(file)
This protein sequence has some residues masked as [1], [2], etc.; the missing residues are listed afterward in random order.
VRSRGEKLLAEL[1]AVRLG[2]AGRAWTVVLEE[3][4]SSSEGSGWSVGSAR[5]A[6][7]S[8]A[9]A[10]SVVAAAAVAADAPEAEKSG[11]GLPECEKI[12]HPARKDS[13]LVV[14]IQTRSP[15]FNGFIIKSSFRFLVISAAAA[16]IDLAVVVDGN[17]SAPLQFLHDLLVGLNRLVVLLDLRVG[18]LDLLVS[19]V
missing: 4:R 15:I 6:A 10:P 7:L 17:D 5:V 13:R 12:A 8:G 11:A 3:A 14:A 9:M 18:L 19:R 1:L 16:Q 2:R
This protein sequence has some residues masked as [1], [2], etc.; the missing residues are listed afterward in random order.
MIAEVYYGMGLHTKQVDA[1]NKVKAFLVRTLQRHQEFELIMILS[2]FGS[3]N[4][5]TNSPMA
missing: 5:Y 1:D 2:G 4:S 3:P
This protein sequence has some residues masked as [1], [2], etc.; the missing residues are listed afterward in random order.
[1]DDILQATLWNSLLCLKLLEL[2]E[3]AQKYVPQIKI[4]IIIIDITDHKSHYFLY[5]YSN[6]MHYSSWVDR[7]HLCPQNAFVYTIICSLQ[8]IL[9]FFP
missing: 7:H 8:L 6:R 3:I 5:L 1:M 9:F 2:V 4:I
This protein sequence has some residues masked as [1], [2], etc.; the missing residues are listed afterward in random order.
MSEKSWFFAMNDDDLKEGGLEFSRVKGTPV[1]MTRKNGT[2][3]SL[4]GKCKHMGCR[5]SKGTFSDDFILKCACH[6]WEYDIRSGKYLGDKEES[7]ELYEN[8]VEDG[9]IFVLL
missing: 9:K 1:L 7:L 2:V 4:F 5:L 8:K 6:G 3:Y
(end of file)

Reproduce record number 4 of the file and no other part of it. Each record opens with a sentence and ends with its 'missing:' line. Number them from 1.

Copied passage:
This protein sequence has some residues masked as [1], [2], etc.; the missing residues are listed afterward in random order.
MSEKSWFFAMNDDDLKEGGLEFSRVKGTPV[1]MTRKNGT[2][3]SL[4]GKCKHMGCR[5]SKGTFSDDFILKCACH[6]WEYDIRSGKYLGDKEES[7]ELYEN[8]VEDG[9]IFVLL
missing: 9:K 1:L 7:L 2:V 4:F 5:L 8:K 6:G 3:Y